Sarah, Jason and I drove out and suited up to check for ourselves.  This is what we discovered:
Pile of earth beneath where the hive used to be.
A gopher (or something, not ants) had built a little hill of earth beneath the hive.  And there were still bees left!  We knew it wasn't viable, so we made the decision to walk about 100 ft away from the hive, shake off the bees, and load the bee-free equipment in my car.  We packed it all up and left nothing but a pile of dirt with lonely bees flying around it.  

I had a few stowaways in my car, but none of them bothered me on the drive home.  I unloaded the equipment and stored it away for the winter, with plans to start again next spring.

I love bees.

Monday, January 27, 2014

They Might Be Finished

Well, they might be finished, but they sure as hell don't fit.  (silent scream)  That's right, I'm talking about my Camp Loopy project 1 Skew socks, the ones that were supposed to be finished in June.  Hah!  I knew when I started the heel I'd gone too far in the foot pattern.  I should have stopped at 6.5" and instead I went 7.5" before I'd noticed.  Instead of ripping back like I should have (banging head into desk repeatadly) I told myself it would be ok, my fat feet would take up some of the length, I wasn't quite on gauge anyway, it would all be good.  Well, it's not.  It's about 1/2" too long in the foot.  Since the toes and heels are designed to fit snugly, that's not a good thing.  No, they won't shrink in the wash (unless they felt, which is BAD).  So instead of fitting size 6 feet, they are more around a size 8.5.  

I am nearly heartbroken.  Nearly.  I love the yarn.  I love the pattern.  But they are just socks, after all.  
The almost finished socks

Into the gift box they go.  So who wears a size 8, 8.5 shoe, anyway?  Anyone?
   
Turns out, my little sister does!  Yeah!  So I made them a Christmas present for her.  Of course, I forgot to get a picture of the finished, blocked socks.   Typical.

Tuesday, August 27, 2013

Skirting a Fleece

My Spinning Study Group at Green Valley Weavers had a little fun outside two months ago.  One of the lovely ladies, Heidi, brought FIVE Cheviot fleeces to be skirted and shared with the group.  Skirting involves removing the really dirty parts, anything matted, the course sections along the edges, and any second cuts (where the fleece has been clipped or sheared twice, leaving short pieces).  We skirted . . .
Skirting in process.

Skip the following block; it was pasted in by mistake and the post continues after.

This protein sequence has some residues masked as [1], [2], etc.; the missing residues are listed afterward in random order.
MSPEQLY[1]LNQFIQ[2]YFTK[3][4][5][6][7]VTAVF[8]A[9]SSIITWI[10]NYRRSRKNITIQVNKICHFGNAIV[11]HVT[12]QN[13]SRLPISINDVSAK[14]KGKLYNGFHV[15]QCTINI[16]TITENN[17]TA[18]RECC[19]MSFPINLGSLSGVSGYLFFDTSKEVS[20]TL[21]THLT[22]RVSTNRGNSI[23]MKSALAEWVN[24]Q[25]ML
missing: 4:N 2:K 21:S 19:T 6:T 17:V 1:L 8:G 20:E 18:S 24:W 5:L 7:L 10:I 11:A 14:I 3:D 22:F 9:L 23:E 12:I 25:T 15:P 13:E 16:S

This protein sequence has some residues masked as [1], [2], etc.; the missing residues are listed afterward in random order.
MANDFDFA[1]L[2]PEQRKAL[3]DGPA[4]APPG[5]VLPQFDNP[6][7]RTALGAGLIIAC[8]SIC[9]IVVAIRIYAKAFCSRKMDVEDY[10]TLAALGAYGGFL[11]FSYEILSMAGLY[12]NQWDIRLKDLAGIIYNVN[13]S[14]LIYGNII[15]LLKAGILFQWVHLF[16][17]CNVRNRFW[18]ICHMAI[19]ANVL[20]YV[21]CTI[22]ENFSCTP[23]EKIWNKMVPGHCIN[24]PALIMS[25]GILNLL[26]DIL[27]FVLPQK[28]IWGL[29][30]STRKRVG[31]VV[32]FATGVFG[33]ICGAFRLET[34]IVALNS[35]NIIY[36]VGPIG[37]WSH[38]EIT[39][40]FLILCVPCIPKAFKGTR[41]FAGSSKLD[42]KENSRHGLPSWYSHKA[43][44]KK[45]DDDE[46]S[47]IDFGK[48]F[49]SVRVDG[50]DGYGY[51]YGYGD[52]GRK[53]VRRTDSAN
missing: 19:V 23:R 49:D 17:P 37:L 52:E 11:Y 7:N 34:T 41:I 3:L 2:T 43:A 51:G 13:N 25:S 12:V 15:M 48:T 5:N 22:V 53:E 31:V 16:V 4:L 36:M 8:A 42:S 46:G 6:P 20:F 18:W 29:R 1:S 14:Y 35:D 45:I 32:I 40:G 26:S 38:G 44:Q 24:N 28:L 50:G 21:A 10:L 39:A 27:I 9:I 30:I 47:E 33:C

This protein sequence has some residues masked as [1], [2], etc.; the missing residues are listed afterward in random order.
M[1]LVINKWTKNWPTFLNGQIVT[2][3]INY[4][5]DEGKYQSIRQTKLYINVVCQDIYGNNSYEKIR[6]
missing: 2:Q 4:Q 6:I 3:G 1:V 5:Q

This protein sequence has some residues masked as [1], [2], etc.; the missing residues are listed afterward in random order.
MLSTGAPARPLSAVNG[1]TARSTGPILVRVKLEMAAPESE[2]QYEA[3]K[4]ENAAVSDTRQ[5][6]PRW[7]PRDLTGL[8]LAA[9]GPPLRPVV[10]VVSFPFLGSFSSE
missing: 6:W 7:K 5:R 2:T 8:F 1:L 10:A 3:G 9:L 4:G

and skirted . . .
More skirting
And skirted.  We filled up so many bags that everyone got to take home as much fleece as they wanted.  I got a little bit from three different fleeces, and it's interesting to see the difference in coarseness even between each sheep, much less as compared to another breed.  Additionally, I brought home a big bag of the dirty bits to add to my compost bin.

As part of our "study" we plan on using a variety of methods to scour, or wash, the fleece.  I'll let you know when I decide which method I want to use, and how well the process works.  I better hurry, we're running out of nice days! 

On a more practical note, apparently I should get my tetanus booster updated if I plan on playing with raw wool.  Who knew?
A fluffy Cheviot fleece


Friday, August 16, 2013

Campfire Games

7/15/13
The August challenge for Camp Loopy is out, and I'm still working on July!  THIS ONE I WILL FINISH!  No, really.  I'm on track for this one.  I've finished 4 triangles and am halfway through my Wingspan

From The Loopy Ewe blog:
The Challenge for Project Three – The project needs to use at least 800 yards, single stranded. That’s the only requirement! So you can knit a sweater, or a vest, or a blanket, or a bag, or a shawl, or anything that uses 800 yards in one project.

For those of you who don't knit, 800 yards is A LOT of yarn.  The scarf I'm knitting now is only 500 yards, and I've been working all month on it.  I don't think I've even done a project which used 800 yards before.  Nope. Not so optimistic about this one.

8/15/13
The Wingspan was finished!  Final count was 13 triangles, and I think it turned out beautiful, if I do say so myself.

Ummmm, I haven't even cast-on for my third project yet.